Safety of Autologous Fascial Pubovaginal Versus Synthetic Midurethral Slings

Blaivas J1, Daniel M2, Kalkan S3, Dayan L4

Research Type


Abstract Category

Female Stress Urinary Incontinence (SUI)

Abstract 281
Female Incontinence
Scientific Podium Short Oral Session 16
Thursday 30th August 2018
09:42 - 09:50
Hall C
Stress Urinary Incontinence Female Surgery Incontinence Retrospective Study
1. Icahn School of Medicine at Mount Sinai, Dept. of Urology, 2. SUNY Downstate College of Medicine, 3. Bezmialem Vakif University, Dept. of Urology, 4. Institute for Bladder and Prostate Research

Melissa Daniel



Hypothesis / aims of study
The autologous fascial pubovaginal sling (AFPVS), long considered the gold standard for the treatment of stress urinary incontinence (SUI) has been largely replaced by synthetic midurethral slings (SMUS) in current practice because SMUS are considered to have less morbidity with equal or better efficacy and have a much shorter learning curve for surgeons to master [1] [2] [3]. The safety of SMUS, though, has been the subject of controversy. The aim of this study is to perform a literature review of the safety of AFPVS and to compare the results to reviews of SMUS.
Study design, materials and methods
A systematic literature search of PubMed, Science Direct, Web of Science, and articles mentioned in the reference pages, was conducted between March 2017 and September 2017 for English language, full text articles published between 1978 and 2017. The search utilized free text terms on autologous and pubovaginal sling complications. Articles with a follow up less than one year and/or studies on prior synthetic, allograft and xenograft slings were excluded. For complications, there were no exclusions. Complications were limited to serious ones (see table 1). For data analysis, for the numerator, we used the sum of the number of patients cited in each study and, for the denominator, the sum of the total number of patients in each study from which meaningful data could be extracted. For the SMUS comparison we used the data from a literature review that uses the same criteria [2], and for the AFPVS reference, we used evidence-based guidelines for SUI [3].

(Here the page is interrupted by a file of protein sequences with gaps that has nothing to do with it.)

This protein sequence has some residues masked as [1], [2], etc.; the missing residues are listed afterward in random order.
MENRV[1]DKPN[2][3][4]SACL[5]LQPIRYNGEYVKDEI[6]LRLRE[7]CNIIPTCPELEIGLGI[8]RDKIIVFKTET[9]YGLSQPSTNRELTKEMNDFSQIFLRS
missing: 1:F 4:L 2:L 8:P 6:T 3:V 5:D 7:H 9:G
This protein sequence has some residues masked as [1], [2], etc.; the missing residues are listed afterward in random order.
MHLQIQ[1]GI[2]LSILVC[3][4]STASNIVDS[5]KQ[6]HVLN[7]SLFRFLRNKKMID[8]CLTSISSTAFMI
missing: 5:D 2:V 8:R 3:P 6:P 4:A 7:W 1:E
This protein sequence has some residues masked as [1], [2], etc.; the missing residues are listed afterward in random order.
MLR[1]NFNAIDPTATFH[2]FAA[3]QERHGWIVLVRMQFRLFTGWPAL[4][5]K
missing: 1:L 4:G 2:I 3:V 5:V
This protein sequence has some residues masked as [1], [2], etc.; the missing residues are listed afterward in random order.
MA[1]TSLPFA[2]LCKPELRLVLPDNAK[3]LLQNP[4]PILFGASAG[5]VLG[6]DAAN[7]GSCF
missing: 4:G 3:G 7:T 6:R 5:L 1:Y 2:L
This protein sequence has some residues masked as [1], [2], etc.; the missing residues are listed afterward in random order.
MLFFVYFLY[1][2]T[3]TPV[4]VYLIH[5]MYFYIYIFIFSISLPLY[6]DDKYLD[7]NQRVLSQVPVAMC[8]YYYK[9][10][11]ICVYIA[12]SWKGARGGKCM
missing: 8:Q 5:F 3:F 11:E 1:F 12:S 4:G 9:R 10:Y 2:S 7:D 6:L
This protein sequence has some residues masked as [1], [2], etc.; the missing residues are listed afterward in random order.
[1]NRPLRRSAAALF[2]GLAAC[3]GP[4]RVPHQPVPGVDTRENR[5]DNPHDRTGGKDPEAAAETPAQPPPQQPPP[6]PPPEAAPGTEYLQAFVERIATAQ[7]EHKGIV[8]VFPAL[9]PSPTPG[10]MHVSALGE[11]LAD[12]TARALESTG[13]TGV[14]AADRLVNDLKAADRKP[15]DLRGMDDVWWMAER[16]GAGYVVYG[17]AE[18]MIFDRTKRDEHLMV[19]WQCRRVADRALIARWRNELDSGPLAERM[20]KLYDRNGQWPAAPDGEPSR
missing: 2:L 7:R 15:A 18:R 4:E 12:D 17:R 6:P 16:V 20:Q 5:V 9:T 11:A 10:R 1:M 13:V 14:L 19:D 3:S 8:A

105 articles were identified that met the inclusion criteria and 44 were excluded, leaving 61 for analysis. The nature and prevalence of complications due to AFPVS and SMUS are depicted in table 1. Range of follow up was 12-190 months. P values were determined using a two tailed Z test and values less than 0.05 are bolded.
Interpretation of results
Despite many reports to the contrary, these data do not show a higher rate of serious complications for AFPVS compared to SMUS. Rather, sling erosion, refractory pelvic pain, dyspareunia, de novo overactive bladder (OAB), and bowel perforation are more common after SMUS, while wound complications are more common after AFPVS. Bladder perforation and urethral obstruction are equally common in both procedures. However, the most daunting complications of sling surgery were the unique SMUS complications - pelvic pain and dyspareunia which were truly refractory in the majority of cases. Because of woefully inadequate follow up studies after treatment of complications, it is not possible to capture the full extent of these complications.
Concluding message
SMUS have a complicated safety profile; they are not as safe as are believed and are accompanied with a risk of complications that are unique to mesh slings, including erosions, fistula, dyspareunia and pelvic pain which are often refractory to treatment and lifestyle-altering. Complications after AFPVS surgery are rarely lifestyle-altering in nature.
Figure 1
  1. Nager C, Tulikangas P, Miller D, Rovner E, and Goldman H. Position Statement on Mesh Midurethral Slings for Stress Urinary Incontinence. Female Pelvic Medicine & Reconstructive Surgery (2014) 20(3): 123-5.
  2. Blaivas, JG, Purohit RS, Benedon, MS, et al. Safety considerations for synthetic sling surgery. Nature Reviews Urology (2015) 12(9): 481-509.
  3. American Urological Association (2009). Guideline for the Surgical Management of Female Stress Urinary Incontinence: 2009 Update. Retrieved from
Funding Institute for Bladder and Prostate Research (IBPR) Clinical Trial No Subjects None